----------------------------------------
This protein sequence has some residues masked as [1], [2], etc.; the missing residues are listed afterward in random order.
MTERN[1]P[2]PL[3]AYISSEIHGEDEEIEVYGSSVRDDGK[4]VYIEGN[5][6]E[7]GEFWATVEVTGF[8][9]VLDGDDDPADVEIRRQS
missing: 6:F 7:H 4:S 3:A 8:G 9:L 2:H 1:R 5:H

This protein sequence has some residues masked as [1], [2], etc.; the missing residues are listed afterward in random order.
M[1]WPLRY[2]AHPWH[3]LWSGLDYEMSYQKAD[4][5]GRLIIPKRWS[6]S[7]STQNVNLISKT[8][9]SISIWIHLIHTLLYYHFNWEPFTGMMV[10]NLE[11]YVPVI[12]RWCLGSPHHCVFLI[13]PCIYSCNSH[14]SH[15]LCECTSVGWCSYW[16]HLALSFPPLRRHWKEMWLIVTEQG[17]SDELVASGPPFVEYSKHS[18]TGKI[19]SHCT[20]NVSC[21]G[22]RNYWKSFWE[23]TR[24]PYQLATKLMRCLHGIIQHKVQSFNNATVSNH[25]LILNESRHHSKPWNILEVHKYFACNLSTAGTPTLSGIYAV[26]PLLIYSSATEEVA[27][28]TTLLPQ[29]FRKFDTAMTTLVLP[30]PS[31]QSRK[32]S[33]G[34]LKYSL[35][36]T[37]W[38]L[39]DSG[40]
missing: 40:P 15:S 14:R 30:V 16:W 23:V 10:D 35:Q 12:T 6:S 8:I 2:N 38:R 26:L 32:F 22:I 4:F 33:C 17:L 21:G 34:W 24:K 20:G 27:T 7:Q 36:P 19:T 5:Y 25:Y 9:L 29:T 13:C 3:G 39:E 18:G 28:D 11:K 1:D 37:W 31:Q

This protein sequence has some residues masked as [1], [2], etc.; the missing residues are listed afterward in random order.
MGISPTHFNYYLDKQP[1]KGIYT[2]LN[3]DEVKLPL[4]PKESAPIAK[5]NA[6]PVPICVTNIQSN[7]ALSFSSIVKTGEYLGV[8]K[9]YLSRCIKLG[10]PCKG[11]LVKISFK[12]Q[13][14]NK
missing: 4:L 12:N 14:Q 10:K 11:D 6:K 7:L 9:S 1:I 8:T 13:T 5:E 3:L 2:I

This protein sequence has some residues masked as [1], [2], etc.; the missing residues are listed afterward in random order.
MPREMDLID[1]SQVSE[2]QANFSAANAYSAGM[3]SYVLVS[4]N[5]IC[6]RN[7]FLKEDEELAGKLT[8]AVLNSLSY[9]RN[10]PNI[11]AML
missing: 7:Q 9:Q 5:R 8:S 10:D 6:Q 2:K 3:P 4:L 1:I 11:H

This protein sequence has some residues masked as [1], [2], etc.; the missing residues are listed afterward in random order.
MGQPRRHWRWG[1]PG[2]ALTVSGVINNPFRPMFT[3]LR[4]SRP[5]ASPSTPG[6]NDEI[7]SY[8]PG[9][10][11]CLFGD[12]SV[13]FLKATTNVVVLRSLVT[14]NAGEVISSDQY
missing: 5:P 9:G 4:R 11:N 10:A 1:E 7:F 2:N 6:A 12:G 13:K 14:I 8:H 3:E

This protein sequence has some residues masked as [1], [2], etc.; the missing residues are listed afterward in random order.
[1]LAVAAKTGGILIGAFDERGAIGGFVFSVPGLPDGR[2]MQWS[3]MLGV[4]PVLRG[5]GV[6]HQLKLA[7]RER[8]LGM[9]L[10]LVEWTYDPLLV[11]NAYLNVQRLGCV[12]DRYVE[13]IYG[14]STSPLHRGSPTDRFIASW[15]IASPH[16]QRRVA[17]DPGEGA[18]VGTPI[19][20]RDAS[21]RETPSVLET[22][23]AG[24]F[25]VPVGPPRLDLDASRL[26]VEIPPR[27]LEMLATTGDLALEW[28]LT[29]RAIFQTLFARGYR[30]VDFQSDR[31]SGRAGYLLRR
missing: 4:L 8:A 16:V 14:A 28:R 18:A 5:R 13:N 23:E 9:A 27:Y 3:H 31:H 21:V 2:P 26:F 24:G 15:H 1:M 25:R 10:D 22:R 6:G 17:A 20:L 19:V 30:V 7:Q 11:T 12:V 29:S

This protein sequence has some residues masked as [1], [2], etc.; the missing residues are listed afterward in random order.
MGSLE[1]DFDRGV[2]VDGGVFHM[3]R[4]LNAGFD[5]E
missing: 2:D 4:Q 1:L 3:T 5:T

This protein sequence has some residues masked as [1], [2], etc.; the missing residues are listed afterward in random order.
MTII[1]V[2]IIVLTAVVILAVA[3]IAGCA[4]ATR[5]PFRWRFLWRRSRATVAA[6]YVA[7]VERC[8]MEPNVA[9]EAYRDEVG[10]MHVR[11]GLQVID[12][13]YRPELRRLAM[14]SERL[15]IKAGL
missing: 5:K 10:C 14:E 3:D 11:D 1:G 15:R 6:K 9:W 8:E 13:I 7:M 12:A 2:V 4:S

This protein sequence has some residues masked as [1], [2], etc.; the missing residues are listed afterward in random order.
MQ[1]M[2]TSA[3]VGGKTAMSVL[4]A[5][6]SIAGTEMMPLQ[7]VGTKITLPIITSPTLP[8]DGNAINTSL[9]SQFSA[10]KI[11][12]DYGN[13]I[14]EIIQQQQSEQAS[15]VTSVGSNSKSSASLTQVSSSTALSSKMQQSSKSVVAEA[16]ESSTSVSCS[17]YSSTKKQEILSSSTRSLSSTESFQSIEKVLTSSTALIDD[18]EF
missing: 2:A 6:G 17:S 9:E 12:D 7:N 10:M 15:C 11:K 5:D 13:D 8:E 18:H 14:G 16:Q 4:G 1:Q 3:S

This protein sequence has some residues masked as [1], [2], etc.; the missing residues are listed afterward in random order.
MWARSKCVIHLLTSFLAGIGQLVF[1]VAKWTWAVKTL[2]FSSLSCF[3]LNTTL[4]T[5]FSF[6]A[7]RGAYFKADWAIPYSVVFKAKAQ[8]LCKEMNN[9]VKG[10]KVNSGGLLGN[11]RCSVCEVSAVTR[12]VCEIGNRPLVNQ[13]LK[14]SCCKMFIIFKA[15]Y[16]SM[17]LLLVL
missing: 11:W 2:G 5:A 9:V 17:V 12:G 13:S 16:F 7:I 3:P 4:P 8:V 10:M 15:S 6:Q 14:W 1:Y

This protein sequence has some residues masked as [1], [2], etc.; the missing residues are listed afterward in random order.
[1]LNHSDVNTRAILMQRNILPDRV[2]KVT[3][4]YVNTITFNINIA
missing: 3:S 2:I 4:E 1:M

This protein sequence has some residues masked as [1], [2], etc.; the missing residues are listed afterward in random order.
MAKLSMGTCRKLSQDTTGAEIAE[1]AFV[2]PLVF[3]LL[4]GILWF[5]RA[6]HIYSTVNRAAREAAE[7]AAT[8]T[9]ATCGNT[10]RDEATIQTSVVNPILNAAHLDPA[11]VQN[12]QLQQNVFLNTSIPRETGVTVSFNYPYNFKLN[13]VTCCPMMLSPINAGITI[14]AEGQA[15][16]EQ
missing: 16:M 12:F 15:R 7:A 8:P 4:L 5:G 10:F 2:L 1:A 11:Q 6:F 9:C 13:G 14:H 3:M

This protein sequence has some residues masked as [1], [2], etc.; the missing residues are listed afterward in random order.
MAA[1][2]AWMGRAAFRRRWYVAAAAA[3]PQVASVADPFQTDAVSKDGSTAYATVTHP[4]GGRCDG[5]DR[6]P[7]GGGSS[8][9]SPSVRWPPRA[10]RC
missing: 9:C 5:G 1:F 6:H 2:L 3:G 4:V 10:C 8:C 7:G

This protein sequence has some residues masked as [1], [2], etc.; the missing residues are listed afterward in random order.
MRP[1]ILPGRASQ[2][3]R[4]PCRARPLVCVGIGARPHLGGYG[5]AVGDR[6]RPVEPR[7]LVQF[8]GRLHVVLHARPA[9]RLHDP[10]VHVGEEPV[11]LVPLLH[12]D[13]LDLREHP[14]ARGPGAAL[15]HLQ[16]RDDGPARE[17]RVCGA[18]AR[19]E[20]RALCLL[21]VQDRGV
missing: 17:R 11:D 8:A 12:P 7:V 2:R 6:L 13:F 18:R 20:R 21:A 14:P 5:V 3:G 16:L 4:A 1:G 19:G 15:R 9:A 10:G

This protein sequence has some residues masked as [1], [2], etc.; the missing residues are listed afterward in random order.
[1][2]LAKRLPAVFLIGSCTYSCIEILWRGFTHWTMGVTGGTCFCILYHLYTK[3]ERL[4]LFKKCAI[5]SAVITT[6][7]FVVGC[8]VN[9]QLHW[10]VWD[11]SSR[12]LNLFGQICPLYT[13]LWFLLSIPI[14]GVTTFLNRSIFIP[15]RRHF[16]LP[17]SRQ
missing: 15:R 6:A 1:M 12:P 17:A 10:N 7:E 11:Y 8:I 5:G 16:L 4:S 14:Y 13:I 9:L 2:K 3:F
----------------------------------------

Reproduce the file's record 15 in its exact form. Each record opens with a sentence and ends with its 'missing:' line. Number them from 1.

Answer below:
This protein sequence has some residues masked as [1], [2], etc.; the missing residues are listed afterward in random order.
[1][2]LAKRLPAVFLIGSCTYSCIEILWRGFTHWTMGVTGGTCFCILYHLYTK[3]ERL[4]LFKKCAI[5]SAVITT[6][7]FVVGC[8]VN[9]QLHW[10]VWD[11]SSR[12]LNLFGQICPLYT[13]LWFLLSIPI[14]GVTTFLNRSIFIP[15]RRHF[16]LP[17]SRQ
missing: 15:R 6:A 1:M 12:P 17:A 10:N 7:E 11:Y 8:I 5:G 16:L 4:S 14:Y 13:I 9:L 2:K 3:F